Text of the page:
SHM Joins D.C. Session on Value-Based Purchasing


SHM had a seat at the table at a high-level roundtable meeting March 6 in Washington, D.C., to discuss Medicare’s value-based purchasing of hospital care.

SHM President Russell Holman, MD, chief operating officer for Cogent Healthcare, Nashville, participated in the roundtable convened by Senate Finance Committee Chairman Max Baucus, D-Mont., and ranking member Chuck Grassley, R-Iowa. The roundtable included representatives from 22 public and private healthcare organizations, including SHM, the American Hospital Association, and National Quality Forum.

“SHM was one of only two physician organizations participating,” points out Laura Allendorf, SHM’s senior adviser for advocacy and government affairs. “That is very significant. I think [our inclusion] is a testament to our growing presence, our advocacy efforts and our willingness to help representatives with healthcare issues like value-based purchasing.”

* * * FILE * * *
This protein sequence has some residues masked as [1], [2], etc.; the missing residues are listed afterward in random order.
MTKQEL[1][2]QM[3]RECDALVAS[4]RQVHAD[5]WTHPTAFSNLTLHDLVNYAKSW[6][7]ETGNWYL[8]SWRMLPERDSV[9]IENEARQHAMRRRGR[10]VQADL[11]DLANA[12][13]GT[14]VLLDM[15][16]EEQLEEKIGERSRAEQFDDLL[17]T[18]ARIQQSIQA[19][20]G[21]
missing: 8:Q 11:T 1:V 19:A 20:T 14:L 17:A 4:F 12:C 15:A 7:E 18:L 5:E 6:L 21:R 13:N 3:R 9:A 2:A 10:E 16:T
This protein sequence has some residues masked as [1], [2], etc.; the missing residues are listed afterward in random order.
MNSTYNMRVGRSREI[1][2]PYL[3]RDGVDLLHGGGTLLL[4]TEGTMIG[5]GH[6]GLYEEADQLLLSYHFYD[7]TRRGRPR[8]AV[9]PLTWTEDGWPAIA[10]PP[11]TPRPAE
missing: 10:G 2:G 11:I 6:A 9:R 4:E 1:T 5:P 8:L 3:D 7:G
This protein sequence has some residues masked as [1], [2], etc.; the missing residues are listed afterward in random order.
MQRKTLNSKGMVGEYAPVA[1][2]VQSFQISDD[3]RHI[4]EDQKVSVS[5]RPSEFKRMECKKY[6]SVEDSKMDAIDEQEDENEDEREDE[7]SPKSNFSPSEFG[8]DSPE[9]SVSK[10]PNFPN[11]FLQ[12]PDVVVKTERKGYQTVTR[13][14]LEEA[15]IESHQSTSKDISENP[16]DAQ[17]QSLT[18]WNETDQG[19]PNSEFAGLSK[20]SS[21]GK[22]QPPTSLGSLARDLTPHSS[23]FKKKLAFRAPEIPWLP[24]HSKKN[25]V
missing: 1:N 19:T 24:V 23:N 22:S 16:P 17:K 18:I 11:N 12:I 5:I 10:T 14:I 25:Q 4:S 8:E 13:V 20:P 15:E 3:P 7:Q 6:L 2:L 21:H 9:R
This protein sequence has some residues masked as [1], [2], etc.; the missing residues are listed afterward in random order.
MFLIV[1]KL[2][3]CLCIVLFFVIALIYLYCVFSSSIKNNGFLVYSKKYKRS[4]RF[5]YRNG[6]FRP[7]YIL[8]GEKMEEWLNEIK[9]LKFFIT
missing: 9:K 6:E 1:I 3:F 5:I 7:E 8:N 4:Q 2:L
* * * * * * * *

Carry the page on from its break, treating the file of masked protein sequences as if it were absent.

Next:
The Proposed Plan

At the roundtable, representatives from the Centers for Medicare and Medicaid Services (CMS), the Medicare Payment Advisory Commission (MedPAC), and the Government Accountability Office (GAO) presented an overview of the report that CMS submitted to Congress in November, which outlines a hospital value-based purchasing program. The plan is designed to meet CMS’ objective of “transforming Medicare from a passive payer of claims to an active purchaser of care.” It builds on the existing framework of the current pay-for-reporting program, Reporting Hospital Quality Data for Annual Payment Update, but more closely links hospital Medicare payments to performance.

Dr. Holman is well versed in the plan; he and members of SHM’s Public Policy Committee, who were in Washington for annual visits to Capitol Hill, had just met with CMS’s Chief Medical Officer Tom Valuck, MD.

“That same morning, Tom Valuck had spent an hour and a half briefing Public Policy Committee members on Medicare’s value-based purchasing plan,” says Allendorf. “I’d lined up that meeting before the roundtable was set up.”